In Pediatrics, there are not enough studies and a consensus is not routinely recommended in patients with ARDS, although it should be considered an option in cases of severe ARDS, as in the case reported.8 It is also noteworthy that, in this patient, iNO and steroids for short duration (48 hours) had no success. According to the recommendations of the Pediatric Acute Lung Injury Consensus Conference (PALICC) group, iNO is not recommended as routine in ARDS.8 However, it may be considered in patients with documented pulmonary hypertension or severe right ventricular dysfunction. In addition, iNO may be an option in severe ARDS as a “rescue” or bridge to ECMO. Upon its use, benefit assessment should be performed promptly and serially to minimize toxicity and eliminate continued use with no established effect. In the patient reported here, iNO and steroids did not bring the desired therapeutic effect and were discontinued after 48 hours. The decision was then to start HFOV, since the previous measures had showed no clinical improvement.

Despite the lack of consensus in the medical literature,9,10,11 HFOV was effective as a therapeutic measure for this patient, who had already been indicated for ECMO, according to clinical and laboratory criteria. Studies conducted with adults have not shown superiority of HFOV over conventional mechanical pulmonary ventilation (MPV) in ARDS. The Oscillation for ARDS Treated Early (OSCILLATE) study was prematurely discontinued due to increased mortality in the HFOV group.12 The OSCilation in ARDS (OSCAR) study reported no difference in mortality between subjects undergoing conventional MPV and HFOV.13 In Pediatrics, the Randomized Evaluation of Sedation Titration for Respiratory Failure in High Frequency Oscillatory Ventilation (RESTORE HFOV) study compared, by propensity score analysis, the duration of MPV in pediatric patients with early HFOV (started 24-48 hours after intubation) and those who received conventional MPV or late HFOV.14 In this study, early HFOV was associated with longer duration of ventilation but not to mortality compared with those undergoing conventional MPV/late HFOV.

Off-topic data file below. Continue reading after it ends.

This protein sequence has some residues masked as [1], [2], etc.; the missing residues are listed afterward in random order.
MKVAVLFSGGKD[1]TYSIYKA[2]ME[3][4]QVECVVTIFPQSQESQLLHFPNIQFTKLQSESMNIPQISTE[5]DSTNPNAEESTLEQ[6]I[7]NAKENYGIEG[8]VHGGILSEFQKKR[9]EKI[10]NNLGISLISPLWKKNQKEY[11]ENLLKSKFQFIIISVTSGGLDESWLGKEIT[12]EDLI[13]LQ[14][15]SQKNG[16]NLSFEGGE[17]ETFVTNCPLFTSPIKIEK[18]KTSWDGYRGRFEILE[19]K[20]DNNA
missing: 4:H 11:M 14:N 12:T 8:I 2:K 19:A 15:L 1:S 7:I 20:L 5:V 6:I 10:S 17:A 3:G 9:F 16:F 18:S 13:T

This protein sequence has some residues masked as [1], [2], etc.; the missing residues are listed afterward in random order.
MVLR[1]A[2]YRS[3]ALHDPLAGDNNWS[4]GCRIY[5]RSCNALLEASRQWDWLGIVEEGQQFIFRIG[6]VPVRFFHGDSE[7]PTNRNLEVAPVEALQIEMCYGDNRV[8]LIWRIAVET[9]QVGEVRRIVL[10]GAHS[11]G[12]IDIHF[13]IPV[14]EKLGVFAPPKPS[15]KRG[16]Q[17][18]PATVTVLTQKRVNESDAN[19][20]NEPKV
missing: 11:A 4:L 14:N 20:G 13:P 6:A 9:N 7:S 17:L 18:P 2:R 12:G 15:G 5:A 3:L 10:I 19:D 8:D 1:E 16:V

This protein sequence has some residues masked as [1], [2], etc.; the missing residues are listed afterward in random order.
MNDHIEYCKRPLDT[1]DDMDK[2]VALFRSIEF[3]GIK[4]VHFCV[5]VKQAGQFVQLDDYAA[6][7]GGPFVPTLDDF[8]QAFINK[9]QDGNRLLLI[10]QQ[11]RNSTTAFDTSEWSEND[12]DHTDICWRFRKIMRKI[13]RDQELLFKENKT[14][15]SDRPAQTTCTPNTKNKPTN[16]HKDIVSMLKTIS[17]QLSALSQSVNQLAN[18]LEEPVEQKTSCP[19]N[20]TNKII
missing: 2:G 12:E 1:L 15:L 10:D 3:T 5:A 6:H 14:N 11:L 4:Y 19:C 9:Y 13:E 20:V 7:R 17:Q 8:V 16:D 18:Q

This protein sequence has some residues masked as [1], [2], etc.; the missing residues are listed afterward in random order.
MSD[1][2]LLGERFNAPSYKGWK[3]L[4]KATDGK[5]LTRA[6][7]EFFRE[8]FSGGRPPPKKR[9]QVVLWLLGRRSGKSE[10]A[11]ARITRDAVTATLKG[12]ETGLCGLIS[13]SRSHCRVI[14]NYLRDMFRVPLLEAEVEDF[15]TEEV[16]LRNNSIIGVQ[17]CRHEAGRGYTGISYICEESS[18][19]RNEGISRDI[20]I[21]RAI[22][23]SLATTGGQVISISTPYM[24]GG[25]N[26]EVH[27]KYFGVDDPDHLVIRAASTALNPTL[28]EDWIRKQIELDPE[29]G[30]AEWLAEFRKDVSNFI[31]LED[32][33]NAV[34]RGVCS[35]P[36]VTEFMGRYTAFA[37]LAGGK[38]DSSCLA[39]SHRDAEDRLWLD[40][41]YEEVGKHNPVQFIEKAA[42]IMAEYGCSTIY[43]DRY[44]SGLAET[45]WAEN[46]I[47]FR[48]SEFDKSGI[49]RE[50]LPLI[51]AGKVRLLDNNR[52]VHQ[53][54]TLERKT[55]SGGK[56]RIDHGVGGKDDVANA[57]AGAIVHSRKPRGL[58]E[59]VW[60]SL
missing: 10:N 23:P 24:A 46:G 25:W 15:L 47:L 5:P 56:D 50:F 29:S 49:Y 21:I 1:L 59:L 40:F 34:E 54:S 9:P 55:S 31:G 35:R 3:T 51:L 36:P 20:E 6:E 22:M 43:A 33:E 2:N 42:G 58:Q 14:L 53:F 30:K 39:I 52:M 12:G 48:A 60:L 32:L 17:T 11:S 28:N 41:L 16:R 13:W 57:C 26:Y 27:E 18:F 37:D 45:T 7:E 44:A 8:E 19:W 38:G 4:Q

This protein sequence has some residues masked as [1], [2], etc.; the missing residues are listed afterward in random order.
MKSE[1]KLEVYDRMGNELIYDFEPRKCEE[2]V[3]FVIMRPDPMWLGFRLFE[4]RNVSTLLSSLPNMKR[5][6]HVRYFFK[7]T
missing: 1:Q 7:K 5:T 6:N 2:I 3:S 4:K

The RESTORE HFOV study seems to have raised more questions than given answers. The recently published European Consensus on Pediatric Mechanical Ventilation9 suggests that there is insufficient data to indicate HFOV in pediatric ARDS and that the mode of ventilation should be dictated by clinical experience and theoretical arguments, considering the pathophysiology of the disease. Due to the lack of stronger pediatric consensus, intensive care physicians often decide to use HFOV in pediatric ARDS based on the availability of equipment and the experience of the staff.